Russell Baker is the 1979 Pulitzer Prize winner for Distinguished Commentary and a columnist for The New York Times. This book traces his youth in the mountains of rural Virginia.
When Baker was only five, his father died. His mother, strong-willed and matriarchal, never looked back. After all, she had three children to raise.
These were depression years, and Mrs. Baker moved her fledgling family to Baltimore. Baker's mother was determined her children would succeed, and we know her regimen worked for Russell. He did everything from delivering papers to hustling subscriptions for the Saturday Evening Post. As is often the case, early hardships made the man.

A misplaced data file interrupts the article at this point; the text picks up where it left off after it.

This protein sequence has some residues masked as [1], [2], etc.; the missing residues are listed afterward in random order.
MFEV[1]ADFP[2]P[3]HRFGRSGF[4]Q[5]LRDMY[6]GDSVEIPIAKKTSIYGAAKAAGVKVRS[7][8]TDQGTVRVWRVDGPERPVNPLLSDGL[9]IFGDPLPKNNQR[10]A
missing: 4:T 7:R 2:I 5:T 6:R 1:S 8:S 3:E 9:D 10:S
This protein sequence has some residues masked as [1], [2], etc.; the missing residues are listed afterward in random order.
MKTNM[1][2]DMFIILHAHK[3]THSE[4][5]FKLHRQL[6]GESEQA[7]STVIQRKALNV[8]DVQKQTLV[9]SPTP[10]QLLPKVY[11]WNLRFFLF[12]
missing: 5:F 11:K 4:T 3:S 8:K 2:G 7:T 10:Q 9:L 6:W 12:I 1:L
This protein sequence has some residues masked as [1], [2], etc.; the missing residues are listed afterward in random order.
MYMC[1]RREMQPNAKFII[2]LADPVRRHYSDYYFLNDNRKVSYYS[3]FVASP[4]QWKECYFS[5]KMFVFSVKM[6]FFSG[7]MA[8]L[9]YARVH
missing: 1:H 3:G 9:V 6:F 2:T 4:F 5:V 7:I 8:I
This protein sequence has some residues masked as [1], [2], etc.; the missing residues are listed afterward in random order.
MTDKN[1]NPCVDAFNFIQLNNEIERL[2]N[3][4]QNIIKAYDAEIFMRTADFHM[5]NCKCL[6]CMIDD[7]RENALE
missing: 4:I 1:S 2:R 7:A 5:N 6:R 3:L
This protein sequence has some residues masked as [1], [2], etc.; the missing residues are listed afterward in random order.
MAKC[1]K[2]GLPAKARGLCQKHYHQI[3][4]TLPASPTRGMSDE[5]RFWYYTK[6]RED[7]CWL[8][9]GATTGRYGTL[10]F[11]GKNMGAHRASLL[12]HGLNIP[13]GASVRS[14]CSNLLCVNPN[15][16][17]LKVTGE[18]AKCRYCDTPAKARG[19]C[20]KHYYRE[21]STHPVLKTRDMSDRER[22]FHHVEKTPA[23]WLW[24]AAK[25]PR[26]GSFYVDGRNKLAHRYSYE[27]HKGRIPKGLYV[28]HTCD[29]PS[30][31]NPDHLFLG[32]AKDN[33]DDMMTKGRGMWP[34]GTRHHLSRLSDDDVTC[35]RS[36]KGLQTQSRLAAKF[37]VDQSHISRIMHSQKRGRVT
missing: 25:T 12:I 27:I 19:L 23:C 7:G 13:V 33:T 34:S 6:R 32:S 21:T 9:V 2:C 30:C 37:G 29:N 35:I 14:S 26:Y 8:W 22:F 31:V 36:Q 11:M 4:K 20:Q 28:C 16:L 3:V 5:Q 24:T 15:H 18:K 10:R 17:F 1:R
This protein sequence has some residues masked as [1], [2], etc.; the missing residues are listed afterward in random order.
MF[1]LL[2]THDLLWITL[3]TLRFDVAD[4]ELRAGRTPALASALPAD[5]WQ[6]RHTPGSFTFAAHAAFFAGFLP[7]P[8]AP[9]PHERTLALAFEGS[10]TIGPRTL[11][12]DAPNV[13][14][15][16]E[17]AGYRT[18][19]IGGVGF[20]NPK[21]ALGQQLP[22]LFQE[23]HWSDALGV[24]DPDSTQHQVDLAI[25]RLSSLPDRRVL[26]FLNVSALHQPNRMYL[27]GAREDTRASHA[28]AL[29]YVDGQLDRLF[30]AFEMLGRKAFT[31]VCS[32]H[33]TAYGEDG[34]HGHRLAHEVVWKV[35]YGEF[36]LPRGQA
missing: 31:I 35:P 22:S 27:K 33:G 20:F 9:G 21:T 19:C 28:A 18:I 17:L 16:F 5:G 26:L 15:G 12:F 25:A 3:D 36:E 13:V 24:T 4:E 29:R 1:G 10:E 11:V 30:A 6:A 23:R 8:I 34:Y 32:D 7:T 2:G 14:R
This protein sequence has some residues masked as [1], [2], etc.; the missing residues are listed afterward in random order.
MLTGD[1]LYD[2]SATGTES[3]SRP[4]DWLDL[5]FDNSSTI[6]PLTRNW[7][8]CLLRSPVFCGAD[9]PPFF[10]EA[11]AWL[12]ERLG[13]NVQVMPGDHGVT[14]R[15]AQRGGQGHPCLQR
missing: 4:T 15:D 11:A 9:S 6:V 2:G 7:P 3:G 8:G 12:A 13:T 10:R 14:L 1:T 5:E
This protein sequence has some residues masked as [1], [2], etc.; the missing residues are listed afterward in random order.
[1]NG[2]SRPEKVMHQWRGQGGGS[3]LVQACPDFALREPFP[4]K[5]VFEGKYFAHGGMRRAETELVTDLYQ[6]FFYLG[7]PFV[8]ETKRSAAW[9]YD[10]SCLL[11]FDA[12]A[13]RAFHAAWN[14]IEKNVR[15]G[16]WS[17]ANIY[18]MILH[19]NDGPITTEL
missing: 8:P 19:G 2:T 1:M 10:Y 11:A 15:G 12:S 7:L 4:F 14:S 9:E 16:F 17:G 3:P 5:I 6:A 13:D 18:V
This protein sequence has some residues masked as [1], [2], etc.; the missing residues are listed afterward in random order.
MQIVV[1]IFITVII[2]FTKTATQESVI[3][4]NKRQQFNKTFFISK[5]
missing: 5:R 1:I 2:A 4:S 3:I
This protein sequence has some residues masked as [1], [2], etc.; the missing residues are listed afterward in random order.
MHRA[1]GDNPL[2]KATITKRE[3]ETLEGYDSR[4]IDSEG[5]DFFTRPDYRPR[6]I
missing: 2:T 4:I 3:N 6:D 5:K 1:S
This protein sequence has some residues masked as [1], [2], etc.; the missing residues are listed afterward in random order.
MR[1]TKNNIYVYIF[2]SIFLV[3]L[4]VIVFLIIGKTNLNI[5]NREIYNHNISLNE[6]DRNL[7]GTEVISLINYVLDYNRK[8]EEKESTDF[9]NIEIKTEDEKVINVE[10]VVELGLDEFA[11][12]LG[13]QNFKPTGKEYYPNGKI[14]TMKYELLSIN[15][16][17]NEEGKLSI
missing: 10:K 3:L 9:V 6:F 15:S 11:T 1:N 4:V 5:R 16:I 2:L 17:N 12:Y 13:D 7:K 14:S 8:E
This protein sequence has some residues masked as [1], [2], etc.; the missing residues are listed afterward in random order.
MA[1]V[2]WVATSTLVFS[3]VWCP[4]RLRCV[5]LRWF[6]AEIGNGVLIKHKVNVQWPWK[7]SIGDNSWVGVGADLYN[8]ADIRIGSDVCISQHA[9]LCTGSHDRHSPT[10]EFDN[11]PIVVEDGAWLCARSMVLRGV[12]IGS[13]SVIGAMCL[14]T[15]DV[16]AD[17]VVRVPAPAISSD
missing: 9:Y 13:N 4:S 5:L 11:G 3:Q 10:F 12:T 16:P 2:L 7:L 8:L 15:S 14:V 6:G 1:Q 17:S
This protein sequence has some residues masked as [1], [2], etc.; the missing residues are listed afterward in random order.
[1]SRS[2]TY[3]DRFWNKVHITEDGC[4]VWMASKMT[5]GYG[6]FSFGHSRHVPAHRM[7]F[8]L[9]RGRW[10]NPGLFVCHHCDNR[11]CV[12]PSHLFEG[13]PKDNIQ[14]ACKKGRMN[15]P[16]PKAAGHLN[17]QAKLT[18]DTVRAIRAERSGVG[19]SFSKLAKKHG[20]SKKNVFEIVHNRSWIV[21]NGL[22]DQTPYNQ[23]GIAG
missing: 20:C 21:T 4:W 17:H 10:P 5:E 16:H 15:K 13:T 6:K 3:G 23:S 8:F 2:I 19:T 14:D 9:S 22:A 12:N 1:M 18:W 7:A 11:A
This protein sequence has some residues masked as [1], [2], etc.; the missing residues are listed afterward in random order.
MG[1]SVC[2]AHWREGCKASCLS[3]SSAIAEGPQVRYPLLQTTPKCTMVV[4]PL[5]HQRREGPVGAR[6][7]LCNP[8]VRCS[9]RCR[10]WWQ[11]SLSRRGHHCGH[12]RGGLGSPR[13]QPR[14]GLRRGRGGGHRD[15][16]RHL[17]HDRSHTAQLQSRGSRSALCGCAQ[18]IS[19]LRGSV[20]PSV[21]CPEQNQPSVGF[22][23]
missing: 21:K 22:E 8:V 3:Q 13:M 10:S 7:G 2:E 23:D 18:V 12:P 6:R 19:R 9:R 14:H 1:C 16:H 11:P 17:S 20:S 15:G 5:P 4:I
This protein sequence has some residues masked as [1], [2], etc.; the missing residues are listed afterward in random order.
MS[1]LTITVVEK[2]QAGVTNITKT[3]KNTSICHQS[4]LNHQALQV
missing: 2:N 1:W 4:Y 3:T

''Growing Up'' is touching and funny, a hopeless muddle of sadness and laughter that bears a suspicious resemblance to real life....Like all the best humor, Mr. Baker's is grounded in truth and mellowed by a sense of the sadness in things.... His laughs are distilled from the juices of life. He draws from a time and a world very much in the American grain: memories of listening to grown-ups rocking on the porch and sonorously reciting cliches or of Depression evenings in Baltimore spent around the kitchen table with endless talk and cups of coffee. -- New York Times